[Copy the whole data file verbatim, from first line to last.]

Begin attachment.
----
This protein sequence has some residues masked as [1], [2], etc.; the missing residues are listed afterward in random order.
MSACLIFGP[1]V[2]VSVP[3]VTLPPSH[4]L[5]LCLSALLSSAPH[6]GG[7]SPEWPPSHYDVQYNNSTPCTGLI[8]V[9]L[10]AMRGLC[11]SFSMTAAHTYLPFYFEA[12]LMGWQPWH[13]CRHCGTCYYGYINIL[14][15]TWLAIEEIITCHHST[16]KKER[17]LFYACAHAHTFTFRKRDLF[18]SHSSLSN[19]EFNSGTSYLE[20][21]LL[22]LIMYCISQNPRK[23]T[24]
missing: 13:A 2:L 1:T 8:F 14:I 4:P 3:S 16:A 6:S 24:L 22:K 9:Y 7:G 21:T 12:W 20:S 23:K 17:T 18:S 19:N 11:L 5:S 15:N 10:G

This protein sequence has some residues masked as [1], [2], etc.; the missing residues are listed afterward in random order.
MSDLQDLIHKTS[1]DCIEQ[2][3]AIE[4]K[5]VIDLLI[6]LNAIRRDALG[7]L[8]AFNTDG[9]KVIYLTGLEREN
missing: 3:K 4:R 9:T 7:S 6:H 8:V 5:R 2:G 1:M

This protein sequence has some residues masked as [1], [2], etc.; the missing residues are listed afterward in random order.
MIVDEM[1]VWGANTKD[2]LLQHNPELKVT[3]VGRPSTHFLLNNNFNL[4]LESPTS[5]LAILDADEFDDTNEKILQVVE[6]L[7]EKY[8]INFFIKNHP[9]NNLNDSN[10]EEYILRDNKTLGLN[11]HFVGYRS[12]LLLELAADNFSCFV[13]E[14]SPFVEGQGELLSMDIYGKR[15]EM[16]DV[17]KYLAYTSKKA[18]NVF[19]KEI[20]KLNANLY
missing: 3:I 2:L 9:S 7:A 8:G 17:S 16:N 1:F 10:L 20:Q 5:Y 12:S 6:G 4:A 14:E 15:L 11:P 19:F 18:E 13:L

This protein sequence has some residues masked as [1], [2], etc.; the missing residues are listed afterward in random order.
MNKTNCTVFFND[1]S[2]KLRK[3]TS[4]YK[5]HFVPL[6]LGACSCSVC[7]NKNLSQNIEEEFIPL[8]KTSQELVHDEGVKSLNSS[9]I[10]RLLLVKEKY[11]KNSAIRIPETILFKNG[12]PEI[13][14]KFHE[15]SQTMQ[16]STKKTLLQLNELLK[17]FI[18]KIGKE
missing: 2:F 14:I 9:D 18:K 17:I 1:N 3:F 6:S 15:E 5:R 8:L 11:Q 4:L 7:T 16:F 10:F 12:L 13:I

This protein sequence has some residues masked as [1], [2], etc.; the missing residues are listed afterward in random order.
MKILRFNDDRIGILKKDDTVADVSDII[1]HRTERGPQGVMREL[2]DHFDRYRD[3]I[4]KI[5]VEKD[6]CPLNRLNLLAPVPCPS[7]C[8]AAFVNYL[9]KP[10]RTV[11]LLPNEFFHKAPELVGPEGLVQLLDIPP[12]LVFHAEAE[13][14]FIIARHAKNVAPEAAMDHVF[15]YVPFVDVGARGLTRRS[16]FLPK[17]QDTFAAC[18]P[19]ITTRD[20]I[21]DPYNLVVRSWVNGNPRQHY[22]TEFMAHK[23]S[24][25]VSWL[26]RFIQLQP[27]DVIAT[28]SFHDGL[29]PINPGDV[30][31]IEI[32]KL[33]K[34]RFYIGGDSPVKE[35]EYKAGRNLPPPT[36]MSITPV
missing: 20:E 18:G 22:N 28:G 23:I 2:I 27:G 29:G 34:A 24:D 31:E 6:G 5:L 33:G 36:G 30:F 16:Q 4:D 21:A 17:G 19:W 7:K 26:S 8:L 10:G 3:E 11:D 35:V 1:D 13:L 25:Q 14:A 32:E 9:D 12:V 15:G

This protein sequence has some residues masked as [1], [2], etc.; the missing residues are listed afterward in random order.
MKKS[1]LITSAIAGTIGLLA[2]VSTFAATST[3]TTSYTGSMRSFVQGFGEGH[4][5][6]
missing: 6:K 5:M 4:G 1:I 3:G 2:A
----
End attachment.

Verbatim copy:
This protein sequence has some residues masked as [1], [2], etc.; the missing residues are listed afterward in random order.
MSACLIFGP[1]V[2]VSVP[3]VTLPPSH[4]L[5]LCLSALLSSAPH[6]GG[7]SPEWPPSHYDVQYNNSTPCTGLI[8]V[9]L[10]AMRGLC[11]SFSMTAAHTYLPFYFEA[12]LMGWQPWH[13]CRHCGTCYYGYINIL[14][15]TWLAIEEIITCHHST[16]KKER[17]LFYACAHAHTFTFRKRDLF[18]SHSSLSN[19]EFNSGTSYLE[20][21]LL[22]LIMYCISQNPRK[23]T[24]
missing: 13:A 2:L 1:T 8:F 14:I 4:P 3:S 16:A 6:S 24:L 22:K 9:Y 7:G 21:T 12:W 20:S 23:K 17:T 18:S 19:N 11:L 5:S 15:N 10:G

This protein sequence has some residues masked as [1], [2], etc.; the missing residues are listed afterward in random order.
MSDLQDLIHKTS[1]DCIEQ[2][3]AIE[4]K[5]VIDLLI[6]LNAIRRDALG[7]L[8]AFNTDG[9]KVIYLTGLEREN
missing: 3:K 4:R 9:T 7:S 6:H 8:V 5:R 2:G 1:M

This protein sequence has some residues masked as [1], [2], etc.; the missing residues are listed afterward in random order.
MIVDEM[1]VWGANTKD[2]LLQHNPELKVT[3]VGRPSTHFLLNNNFNL[4]LESPTS[5]LAILDADEFDDTNEKILQVVE[6]L[7]EKY[8]INFFIKNHP[9]NNLNDSN[10]EEYILRDNKTLGLN[11]HFVGYRS[12]LLLELAADNFSCFV[13]E[14]SPFVEGQGELLSMDIYGKR[15]EM[16]DV[17]KYLAYTSKKA[18]NVF[19]KEI[20]KLNANLY
missing: 3:I 2:L 9:S 7:A 8:G 17:S 16:N 1:F 10:L 20:Q 5:Y 12:S 6:G 4:A 14:E 15:L 11:P 19:F 18:E 13:L

This protein sequence has some residues masked as [1], [2], etc.; the missing residues are listed afterward in random order.
MNKTNCTVFFND[1]S[2]KLRK[3]TS[4]YK[5]HFVPL[6]LGACSCSVC[7]NKNLSQNIEEEFIPL[8]KTSQELVHDEGVKSLNSS[9]I[10]RLLLVKEKY[11]KNSAIRIPETILFKNG[12]PEI[13][14]KFHE[15]SQTMQ[16]STKKTLLQLNELLK[17]FI[18]KIGKE
missing: 2:F 14:I 9:D 18:K 17:I 1:N 3:F 6:S 15:E 5:R 8:L 11:Q 4:L 7:T 16:F 10:F 12:L 13:I

This protein sequence has some residues masked as [1], [2], etc.; the missing residues are listed afterward in random order.
MKILRFNDDRIGILKKDDTVADVSDII[1]HRTERGPQGVMREL[2]DHFDRYRD[3]I[4]KI[5]VEKD[6]CPLNRLNLLAPVPCPS[7]C[8]AAFVNYL[9]KP[10]RTV[11]LLPNEFFHKAPELVGPEGLVQLLDIPP[12]LVFHAEAE[13][14]FIIARHAKNVAPEAAMDHVF[15]YVPFVDVGARGLTRRS[16]FLPK[17]QDTFAAC[18]P[19]ITTRD[20]I[21]DPYNLVVRSWVNGNPRQHY[22]TEFMAHK[23]S[24][25]VSWL[26]RFIQLQP[27]DVIAT[28]SFHDGL[29]PINPGDV[30][31]IEI[32]KL[33]K[34]RFYIGGDSPVKE[35]EYKAGRNLPPPT[36]MSITPV
missing: 20:E 18:G 22:N 28:G 23:I 2:I 27:G 29:G 34:A 24:D 31:E 6:G 5:L 33:G 36:G 30:F 16:Q 4:D 21:A 17:G 19:W 7:K 26:S 8:L 10:G 3:E 11:D 35:V 1:D 13:L 25:Q 14:A 32:E 9:D 12:V 15:G

This protein sequence has some residues masked as [1], [2], etc.; the missing residues are listed afterward in random order.
MKKS[1]LITSAIAGTIGLLA[2]VSTFAATST[3]TTSYTGSMRSFVQGFGEGH[4][5][6]
missing: 6:K 5:M 4:G 1:I 3:G 2:A